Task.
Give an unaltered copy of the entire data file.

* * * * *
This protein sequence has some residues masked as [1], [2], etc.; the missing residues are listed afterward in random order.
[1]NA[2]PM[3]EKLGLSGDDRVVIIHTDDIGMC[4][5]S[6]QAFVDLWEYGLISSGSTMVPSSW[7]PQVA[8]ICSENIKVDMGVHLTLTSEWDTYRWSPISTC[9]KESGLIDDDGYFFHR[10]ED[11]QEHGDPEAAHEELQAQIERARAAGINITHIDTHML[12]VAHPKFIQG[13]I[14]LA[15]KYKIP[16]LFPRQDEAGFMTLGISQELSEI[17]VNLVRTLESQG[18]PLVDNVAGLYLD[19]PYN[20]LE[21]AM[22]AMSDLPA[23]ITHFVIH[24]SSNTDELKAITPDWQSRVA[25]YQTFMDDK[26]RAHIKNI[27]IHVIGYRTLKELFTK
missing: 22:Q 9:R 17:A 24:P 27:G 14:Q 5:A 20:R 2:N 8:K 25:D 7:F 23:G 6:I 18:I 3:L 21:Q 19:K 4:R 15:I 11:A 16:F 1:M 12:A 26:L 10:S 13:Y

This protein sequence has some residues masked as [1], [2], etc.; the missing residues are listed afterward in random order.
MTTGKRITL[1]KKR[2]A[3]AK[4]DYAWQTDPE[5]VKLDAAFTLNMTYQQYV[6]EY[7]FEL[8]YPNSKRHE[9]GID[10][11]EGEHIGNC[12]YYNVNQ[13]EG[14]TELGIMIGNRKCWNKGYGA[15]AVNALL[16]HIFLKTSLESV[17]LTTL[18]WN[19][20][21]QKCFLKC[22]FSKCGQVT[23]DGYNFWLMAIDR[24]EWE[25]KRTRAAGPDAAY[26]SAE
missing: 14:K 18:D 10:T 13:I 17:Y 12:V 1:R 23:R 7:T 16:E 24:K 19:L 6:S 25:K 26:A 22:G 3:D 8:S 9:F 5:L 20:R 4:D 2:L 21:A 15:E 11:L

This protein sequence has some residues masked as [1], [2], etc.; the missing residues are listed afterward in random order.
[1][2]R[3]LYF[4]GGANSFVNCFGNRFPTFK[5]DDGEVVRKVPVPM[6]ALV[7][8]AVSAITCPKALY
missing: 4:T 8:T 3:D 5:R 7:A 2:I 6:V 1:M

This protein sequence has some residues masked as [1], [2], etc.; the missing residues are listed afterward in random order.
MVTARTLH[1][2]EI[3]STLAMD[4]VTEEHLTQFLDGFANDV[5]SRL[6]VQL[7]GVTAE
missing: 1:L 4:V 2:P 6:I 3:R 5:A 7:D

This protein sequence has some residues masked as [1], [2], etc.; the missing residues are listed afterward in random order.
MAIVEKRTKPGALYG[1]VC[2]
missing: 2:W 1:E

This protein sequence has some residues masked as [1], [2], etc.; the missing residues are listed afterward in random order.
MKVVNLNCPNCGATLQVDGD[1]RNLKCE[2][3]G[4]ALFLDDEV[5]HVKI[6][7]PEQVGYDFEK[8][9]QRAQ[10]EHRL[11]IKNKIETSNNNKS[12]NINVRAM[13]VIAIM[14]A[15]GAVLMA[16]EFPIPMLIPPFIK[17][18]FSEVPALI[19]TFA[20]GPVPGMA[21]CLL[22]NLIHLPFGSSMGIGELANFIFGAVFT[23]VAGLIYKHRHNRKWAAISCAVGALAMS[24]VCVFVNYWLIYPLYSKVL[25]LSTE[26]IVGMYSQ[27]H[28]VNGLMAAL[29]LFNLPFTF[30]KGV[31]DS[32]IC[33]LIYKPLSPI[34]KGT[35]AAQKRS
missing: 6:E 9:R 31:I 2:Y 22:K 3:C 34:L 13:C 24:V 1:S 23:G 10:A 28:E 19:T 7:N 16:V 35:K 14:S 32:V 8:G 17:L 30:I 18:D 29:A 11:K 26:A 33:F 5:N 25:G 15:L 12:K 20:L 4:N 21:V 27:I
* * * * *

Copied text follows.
This protein sequence has some residues masked as [1], [2], etc.; the missing residues are listed afterward in random order.
[1]NA[2]PM[3]EKLGLSGDDRVVIIHTDDIGMC[4][5]S[6]QAFVDLWEYGLISSGSTMVPSSW[7]PQVA[8]ICSENIKVDMGVHLTLTSEWDTYRWSPISTC[9]KESGLIDDDGYFFHR[10]ED[11]QEHGDPEAAHEELQAQIERARAAGINITHIDTHML[12]VAHPKFIQG[13]I[14]LA[15]KYKIP[16]LFPRQDEAGFMTLGISQELSEI[17]VNLVRTLESQG[18]PLVDNVAGLYLD[19]PYN[20]LE[21]AM[22]AMSDLPA[23]ITHFVIH[24]SSNTDELKAITPDWQSRVA[25]YQTFMDDK[26]RAHIKNI[27]IHVIGYRTLKELFTK
missing: 22:Q 9:R 17:A 24:P 27:G 14:Q 5:A 20:R 2:N 8:K 25:D 7:F 23:G 6:I 18:I 3:L 21:Q 19:K 4:R 15:I 11:A 16:F 1:M 12:A 26:L 10:S 13:Y

This protein sequence has some residues masked as [1], [2], etc.; the missing residues are listed afterward in random order.
MTTGKRITL[1]KKR[2]A[3]AK[4]DYAWQTDPE[5]VKLDAAFTLNMTYQQYV[6]EY[7]FEL[8]YPNSKRHE[9]GID[10][11]EGEHIGNC[12]YYNVNQ[13]EG[14]TELGIMIGNRKCWNKGYGA[15]AVNALL[16]HIFLKTSLESV[17]LTTL[18]WN[19][20][21]QKCFLKC[22]FSKCGQVT[23]DGYNFWLMAIDR[24]EWE[25]KRTRAAGPDAAY[26]SAE
missing: 14:K 18:D 10:T 13:I 17:Y 12:V 1:R 23:R 7:T 16:E 24:K 19:L 6:S 25:K 26:A 22:G 3:D 8:S 9:F 5:L 20:R 4:D 2:L 21:A 15:E 11:L

This protein sequence has some residues masked as [1], [2], etc.; the missing residues are listed afterward in random order.
[1][2]R[3]LYF[4]GGANSFVNCFGNRFPTFK[5]DDGEVVRKVPVPM[6]ALV[7][8]AVSAITCPKALY
missing: 4:T 8:T 3:D 5:R 7:A 2:I 6:V 1:M

This protein sequence has some residues masked as [1], [2], etc.; the missing residues are listed afterward in random order.
MVTARTLH[1][2]EI[3]STLAMD[4]VTEEHLTQFLDGFANDV[5]SRL[6]VQL[7]GVTAE
missing: 1:L 4:V 2:P 6:I 3:R 5:A 7:D

This protein sequence has some residues masked as [1], [2], etc.; the missing residues are listed afterward in random order.
MAIVEKRTKPGALYG[1]VC[2]
missing: 2:W 1:E

This protein sequence has some residues masked as [1], [2], etc.; the missing residues are listed afterward in random order.
MKVVNLNCPNCGATLQVDGD[1]RNLKCE[2][3]G[4]ALFLDDEV[5]HVKI[6][7]PEQVGYDFEK[8][9]QRAQ[10]EHRL[11]IKNKIETSNNNKS[12]NINVRAM[13]VIAIM[14]A[15]GAVLMA[16]EFPIPMLIPPFIK[17][18]FSEVPALI[19]TFA[20]GPVPGMA[21]CLL[22]NLIHLPFGSSMGIGELANFIFGAVFT[23]VAGLIYKHRHNRKWAAISCAVGALAMS[24]VCVFVNYWLIYPLYSKVL[25]LSTE[26]IVGMYSQ[27]H[28]VNGLMAAL[29]LFNLPFTF[30]KGV[31]DS[32]IC[33]LIYKPLSPI[34]KGT[35]AAQKRS
missing: 6:E 9:R 31:I 2:Y 22:K 3:C 34:L 13:C 24:V 1:S 23:G 10:A 28:E 19:T 7:N 16:V 35:K 14:S 32:V 8:G 17:L 30:I 18:D 29:A 11:K 26:A 33:F 5:N 25:G 15:L 12:K 20:L 4:N 21:V 27:I